HONDA at Detroit Auto Show 2016: Ridgeline hides truck bed speakers
Taking tailgate partying to the extreme, it also boasts a 400-watt power inverter to drive any entertainment device.
A bunch of North Americans are driving around in pickup trucks that are too big for them, according to Honda Motor Co. Inc., so to the rescue comes the new 2017 Ridgeline, a light duty urban hauler unveiled at the North American International Auto Show’s media preview.
With unibody construction that rides easier on rough roads, connectivity in the cabin, and a segment first — hidden speakers in the truck bed — the Ridgeline is not about the job site, it’s about the lifestyle.
As John Mendel, executive vice president of American Honda Motor Co., Inc. put it, truck users are getting mulch and going to the dump, and when that drudgery is over they’re ready for a tailgate party. For that, Honda serves up the in-bed audio system, with six speakers pumping out 540 watts of sound. It can be controlled by phone for pre-game fun.
The Ridgeline’s only engine choice is a 3.5-liter, V-6 engine paired with a 6-speed automatic transmission. No horsepower figures were forthcoming, but its expected to be similar to the Honda Pilot’s 280 ponies. Both all-wheel and front-wheel drive will be available.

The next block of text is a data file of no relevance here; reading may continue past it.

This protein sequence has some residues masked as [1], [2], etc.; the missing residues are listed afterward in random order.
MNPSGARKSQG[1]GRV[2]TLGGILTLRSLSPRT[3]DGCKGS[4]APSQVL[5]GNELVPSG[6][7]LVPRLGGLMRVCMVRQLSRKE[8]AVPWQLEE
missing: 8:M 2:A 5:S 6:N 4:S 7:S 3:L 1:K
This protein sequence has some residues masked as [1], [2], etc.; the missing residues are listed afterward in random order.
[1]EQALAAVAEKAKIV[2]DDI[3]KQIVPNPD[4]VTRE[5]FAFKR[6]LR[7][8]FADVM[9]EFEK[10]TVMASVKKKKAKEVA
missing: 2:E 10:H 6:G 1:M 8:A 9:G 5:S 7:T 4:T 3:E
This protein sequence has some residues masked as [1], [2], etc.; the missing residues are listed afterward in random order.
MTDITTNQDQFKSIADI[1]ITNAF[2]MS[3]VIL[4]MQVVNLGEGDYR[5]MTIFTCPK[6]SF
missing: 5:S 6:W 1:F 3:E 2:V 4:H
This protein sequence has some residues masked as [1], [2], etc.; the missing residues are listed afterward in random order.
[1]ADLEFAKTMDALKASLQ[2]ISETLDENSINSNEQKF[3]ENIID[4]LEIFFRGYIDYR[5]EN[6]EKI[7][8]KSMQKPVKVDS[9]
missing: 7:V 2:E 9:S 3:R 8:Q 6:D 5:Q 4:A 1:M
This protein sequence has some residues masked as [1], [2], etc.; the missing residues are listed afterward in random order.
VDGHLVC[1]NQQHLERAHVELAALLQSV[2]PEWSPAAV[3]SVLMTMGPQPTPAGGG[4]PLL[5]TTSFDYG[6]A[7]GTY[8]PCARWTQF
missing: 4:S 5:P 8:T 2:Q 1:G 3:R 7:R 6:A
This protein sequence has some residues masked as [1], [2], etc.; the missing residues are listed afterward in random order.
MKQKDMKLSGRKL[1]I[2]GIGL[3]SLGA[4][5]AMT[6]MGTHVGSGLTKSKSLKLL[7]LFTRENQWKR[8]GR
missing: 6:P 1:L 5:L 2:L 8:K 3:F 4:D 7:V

Behind the passenger compartment, innovation abounds. A dual-action tailgate swings up and down or to the side for flexible ways to load cargo. The bed on the Ridgeline is 5.4 inches wider and 4 inches longer than the previous generation with a 4-foot wide flat bed space between the wheel wells that can carry drywall or plywood, a segment exclusive.
Hidden in the bed wall is an available 400-watt power inverter, ready to power a tailgate blender or flat screen TV, according to Mendel. The lockable in-bed trunk stores cargo out of sight, and has a drain plug for easy cleanup.
Honda conducted focus groups, and studied their target truck buyer in a myriad of ways to develop this second generation Ridgeline. The key to the class is civilized manners. The truck should be easy to manoeuvre, comfy in the cabin, and more fuel-efficient.
For all the breezy talk of lifestyle and tailgating, you’d think the exterior styling would have something edgy or cheeky brewing, but it doesn’t. The four-door is decked out in conservative, business-casual style.
But that, too, is probably calculated to win over the customer who wants a truck that’s capable and civilized.
Freelance writer Kathy Renwald contributes to Toronto Star Wheels. To reach her, please email firstname.lastname@example.org and put her name in the subject line. Detroit Auto Show 2016